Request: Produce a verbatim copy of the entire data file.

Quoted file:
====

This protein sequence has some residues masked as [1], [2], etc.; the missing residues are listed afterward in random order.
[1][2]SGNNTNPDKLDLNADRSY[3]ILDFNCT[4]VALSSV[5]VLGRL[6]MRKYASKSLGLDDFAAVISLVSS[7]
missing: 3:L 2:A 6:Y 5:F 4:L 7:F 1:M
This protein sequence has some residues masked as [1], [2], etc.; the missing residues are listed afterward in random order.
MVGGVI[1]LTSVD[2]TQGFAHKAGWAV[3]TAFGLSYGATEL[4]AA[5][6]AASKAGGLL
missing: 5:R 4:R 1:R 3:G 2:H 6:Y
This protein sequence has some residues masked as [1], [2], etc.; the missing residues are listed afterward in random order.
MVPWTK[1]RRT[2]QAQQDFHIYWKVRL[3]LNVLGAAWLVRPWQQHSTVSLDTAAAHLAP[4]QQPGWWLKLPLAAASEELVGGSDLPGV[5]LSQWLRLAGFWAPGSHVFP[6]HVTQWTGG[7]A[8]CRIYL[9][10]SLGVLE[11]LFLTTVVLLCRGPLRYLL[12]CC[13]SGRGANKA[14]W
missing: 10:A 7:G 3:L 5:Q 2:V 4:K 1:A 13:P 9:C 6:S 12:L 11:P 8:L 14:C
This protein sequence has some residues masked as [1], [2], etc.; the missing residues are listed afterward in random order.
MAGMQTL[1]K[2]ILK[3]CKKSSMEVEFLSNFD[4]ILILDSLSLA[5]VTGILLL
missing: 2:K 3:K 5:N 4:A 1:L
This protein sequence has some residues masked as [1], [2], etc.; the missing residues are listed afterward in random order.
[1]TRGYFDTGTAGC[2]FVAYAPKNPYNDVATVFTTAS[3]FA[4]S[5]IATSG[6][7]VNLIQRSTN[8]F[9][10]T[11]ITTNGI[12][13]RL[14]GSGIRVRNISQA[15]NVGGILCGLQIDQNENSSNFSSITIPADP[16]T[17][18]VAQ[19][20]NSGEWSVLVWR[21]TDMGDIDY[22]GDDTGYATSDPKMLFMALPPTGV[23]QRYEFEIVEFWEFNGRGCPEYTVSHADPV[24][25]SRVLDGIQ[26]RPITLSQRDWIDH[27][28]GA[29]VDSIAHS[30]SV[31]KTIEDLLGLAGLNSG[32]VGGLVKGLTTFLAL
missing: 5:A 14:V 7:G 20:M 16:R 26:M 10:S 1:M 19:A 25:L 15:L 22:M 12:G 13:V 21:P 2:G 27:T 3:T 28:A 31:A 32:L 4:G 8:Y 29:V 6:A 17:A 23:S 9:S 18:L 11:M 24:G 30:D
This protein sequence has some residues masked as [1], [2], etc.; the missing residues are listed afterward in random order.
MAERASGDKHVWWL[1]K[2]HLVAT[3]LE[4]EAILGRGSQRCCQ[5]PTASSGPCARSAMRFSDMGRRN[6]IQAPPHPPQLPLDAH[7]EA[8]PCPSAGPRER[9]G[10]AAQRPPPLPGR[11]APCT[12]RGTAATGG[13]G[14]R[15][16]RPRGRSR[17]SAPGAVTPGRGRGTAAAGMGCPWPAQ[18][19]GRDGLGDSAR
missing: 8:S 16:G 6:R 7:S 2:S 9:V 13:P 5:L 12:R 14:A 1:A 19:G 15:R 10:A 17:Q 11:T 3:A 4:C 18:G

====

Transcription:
This protein sequence has some residues masked as [1], [2], etc.; the missing residues are listed afterward in random order.
[1][2]SGNNTNPDKLDLNADRSY[3]ILDFNCT[4]VALSSV[5]VLGRL[6]MRKYASKSLGLDDFAAVISLVSS[7]
missing: 3:L 2:A 6:Y 5:F 4:L 7:F 1:M
This protein sequence has some residues masked as [1], [2], etc.; the missing residues are listed afterward in random order.
MVGGVI[1]LTSVD[2]TQGFAHKAGWAV[3]TAFGLSYGATEL[4]AA[5][6]AASKAGGLL
missing: 5:R 4:R 1:R 3:G 2:H 6:Y
This protein sequence has some residues masked as [1], [2], etc.; the missing residues are listed afterward in random order.
MVPWTK[1]RRT[2]QAQQDFHIYWKVRL[3]LNVLGAAWLVRPWQQHSTVSLDTAAAHLAP[4]QQPGWWLKLPLAAASEELVGGSDLPGV[5]LSQWLRLAGFWAPGSHVFP[6]HVTQWTGG[7]A[8]CRIYL[9][10]SLGVLE[11]LFLTTVVLLCRGPLRYLL[12]CC[13]SGRGANKA[14]W
missing: 10:A 7:G 3:L 5:Q 2:V 4:K 1:A 13:P 9:C 6:S 12:L 11:P 8:L 14:C
This protein sequence has some residues masked as [1], [2], etc.; the missing residues are listed afterward in random order.
MAGMQTL[1]K[2]ILK[3]CKKSSMEVEFLSNFD[4]ILILDSLSLA[5]VTGILLL
missing: 2:K 3:K 5:N 4:A 1:L
This protein sequence has some residues masked as [1], [2], etc.; the missing residues are listed afterward in random order.
[1]TRGYFDTGTAGC[2]FVAYAPKNPYNDVATVFTTAS[3]FA[4]S[5]IATSG[6][7]VNLIQRSTN[8]F[9][10]T[11]ITTNGI[12][13]RL[14]GSGIRVRNISQA[15]NVGGILCGLQIDQNENSSNFSSITIPADP[16]T[17][18]VAQ[19][20]NSGEWSVLVWR[21]TDMGDIDY[22]GDDTGYATSDPKMLFMALPPTGV[23]QRYEFEIVEFWEFNGRGCPEYTVSHADPV[24][25]SRVLDGIQ[26]RPITLSQRDWIDH[27][28]GA[29]VDSIAHS[30]SV[31]KTIEDLLGLAGLNSG[32]VGGLVKGLTTFLAL
missing: 5:A 14:V 7:G 20:M 16:R 26:M 10:S 1:M 19:A 25:L 15:L 22:M 12:G 13:V 21:P 2:G 27:T 3:T 28:A 31:A 32:L 4:G 8:Y 29:V 6:A 17:A 23:S 9:S 18:L 11:M 24:G 30:D
This protein sequence has some residues masked as [1], [2], etc.; the missing residues are listed afterward in random order.
MAERASGDKHVWWL[1]K[2]HLVAT[3]LE[4]EAILGRGSQRCCQ[5]PTASSGPCARSAMRFSDMGRRN[6]IQAPPHPPQLPLDAH[7]EA[8]PCPSAGPRER[9]G[10]AAQRPPPLPGR[11]APCT[12]RGTAATGG[13]G[14]R[15][16]RPRGRSR[17]SAPGAVTPGRGRGTAAAGMGCPWPAQ[18][19]GRDGLGDSAR
missing: 8:S 16:G 6:R 7:S 2:S 9:V 13:P 5:L 12:R 14:A 1:A 19:G 15:R 10:A 17:Q 11:T 3:A 4:C 18:G